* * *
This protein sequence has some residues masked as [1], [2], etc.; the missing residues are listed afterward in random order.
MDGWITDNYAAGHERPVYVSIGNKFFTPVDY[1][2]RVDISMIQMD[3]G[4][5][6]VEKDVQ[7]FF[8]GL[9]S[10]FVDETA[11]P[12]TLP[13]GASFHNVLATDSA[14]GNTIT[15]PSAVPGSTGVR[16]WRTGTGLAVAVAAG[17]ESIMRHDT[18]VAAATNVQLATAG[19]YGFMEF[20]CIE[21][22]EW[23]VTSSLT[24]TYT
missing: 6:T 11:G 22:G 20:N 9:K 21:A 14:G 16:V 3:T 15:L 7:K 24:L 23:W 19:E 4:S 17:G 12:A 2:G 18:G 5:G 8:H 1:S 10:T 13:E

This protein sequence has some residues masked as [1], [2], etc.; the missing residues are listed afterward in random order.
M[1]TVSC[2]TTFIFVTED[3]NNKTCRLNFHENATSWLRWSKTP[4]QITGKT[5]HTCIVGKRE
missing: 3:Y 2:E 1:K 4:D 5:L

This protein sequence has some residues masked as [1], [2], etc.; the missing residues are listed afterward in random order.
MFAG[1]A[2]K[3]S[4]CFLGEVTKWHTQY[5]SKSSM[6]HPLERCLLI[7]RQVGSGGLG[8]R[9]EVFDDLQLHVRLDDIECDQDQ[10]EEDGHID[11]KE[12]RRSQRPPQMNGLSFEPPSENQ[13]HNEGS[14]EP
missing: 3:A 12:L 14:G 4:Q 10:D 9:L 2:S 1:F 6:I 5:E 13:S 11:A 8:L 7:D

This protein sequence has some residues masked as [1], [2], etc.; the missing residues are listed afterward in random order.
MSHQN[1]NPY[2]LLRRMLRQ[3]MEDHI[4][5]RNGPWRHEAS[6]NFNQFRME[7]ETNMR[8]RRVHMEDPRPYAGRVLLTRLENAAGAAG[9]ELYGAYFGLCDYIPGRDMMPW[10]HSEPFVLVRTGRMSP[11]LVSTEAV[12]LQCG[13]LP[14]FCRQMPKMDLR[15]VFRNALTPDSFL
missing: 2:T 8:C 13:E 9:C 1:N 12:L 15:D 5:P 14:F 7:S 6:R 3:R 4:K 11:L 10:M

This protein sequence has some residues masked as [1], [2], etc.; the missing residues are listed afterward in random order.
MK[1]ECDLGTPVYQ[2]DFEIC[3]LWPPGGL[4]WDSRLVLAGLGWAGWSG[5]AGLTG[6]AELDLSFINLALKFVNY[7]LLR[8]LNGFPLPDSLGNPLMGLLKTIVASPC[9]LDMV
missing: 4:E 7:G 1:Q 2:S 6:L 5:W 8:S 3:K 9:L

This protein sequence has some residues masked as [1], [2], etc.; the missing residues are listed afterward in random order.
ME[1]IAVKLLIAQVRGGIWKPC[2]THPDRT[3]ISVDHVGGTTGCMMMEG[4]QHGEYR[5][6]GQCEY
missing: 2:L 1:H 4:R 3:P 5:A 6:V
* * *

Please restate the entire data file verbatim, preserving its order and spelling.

This protein sequence has some residues masked as [1], [2], etc.; the missing residues are listed afterward in random order.
MDGWITDNYAAGHERPVYVSIGNKFFTPVDY[1][2]RVDISMIQMD[3]G[4][5][6]VEKDVQ[7]FF[8]GL[9]S[10]FVDETA[11]P[12]TLP[13]GASFHNVLATDSA[14]GNTIT[15]PSAVPGSTGVR[16]WRTGTGLAVAVAAG[17]ESIMRHDT[18]VAAATNVQLATAG[19]YGFMEF[20]CIE[21][22]EW[23]VTSSLT[24]TYT
missing: 6:T 11:G 22:G 20:N 9:K 21:A 14:G 16:V 3:T 15:L 7:K 24:L 23:W 19:E 4:S 17:G 12:A 2:G 18:G 5:G 8:H 1:S 10:T 13:E

This protein sequence has some residues masked as [1], [2], etc.; the missing residues are listed afterward in random order.
M[1]TVSC[2]TTFIFVTED[3]NNKTCRLNFHENATSWLRWSKTP[4]QITGKT[5]HTCIVGKRE
missing: 3:Y 2:E 1:K 4:D 5:L

This protein sequence has some residues masked as [1], [2], etc.; the missing residues are listed afterward in random order.
MFAG[1]A[2]K[3]S[4]CFLGEVTKWHTQY[5]SKSSM[6]HPLERCLLI[7]RQVGSGGLG[8]R[9]EVFDDLQLHVRLDDIECDQDQ[10]EEDGHID[11]KE[12]RRSQRPPQMNGLSFEPPSENQ[13]HNEGS[14]EP
missing: 3:A 12:L 14:G 4:Q 10:D 9:L 2:S 1:F 6:I 5:E 13:S 11:A 8:L 7:D

This protein sequence has some residues masked as [1], [2], etc.; the missing residues are listed afterward in random order.
MSHQN[1]NPY[2]LLRRMLRQ[3]MEDHI[4][5]RNGPWRHEAS[6]NFNQFRME[7]ETNMR[8]RRVHMEDPRPYAGRVLLTRLENAAGAAG[9]ELYGAYFGLCDYIPGRDMMPW[10]HSEPFVLVRTGRMSP[11]LVSTEAV[12]LQCG[13]LP[14]FCRQMPKMDLR[15]VFRNALTPDSFL
missing: 2:T 8:C 13:E 9:C 1:N 12:L 15:D 5:P 14:F 7:S 6:R 3:R 4:K 11:L 10:M

This protein sequence has some residues masked as [1], [2], etc.; the missing residues are listed afterward in random order.
MK[1]ECDLGTPVYQ[2]DFEIC[3]LWPPGGL[4]WDSRLVLAGLGWAGWSG[5]AGLTG[6]AELDLSFINLALKFVNY[7]LLR[8]LNGFPLPDSLGNPLMGLLKTIVASPC[9]LDMV
missing: 4:E 7:G 1:Q 2:S 6:L 5:W 8:S 3:K 9:L

This protein sequence has some residues masked as [1], [2], etc.; the missing residues are listed afterward in random order.
ME[1]IAVKLLIAQVRGGIWKPC[2]THPDRT[3]ISVDHVGGTTGCMMMEG[4]QHGEYR[5][6]GQCEY
missing: 2:L 1:H 4:R 3:P 5:A 6:V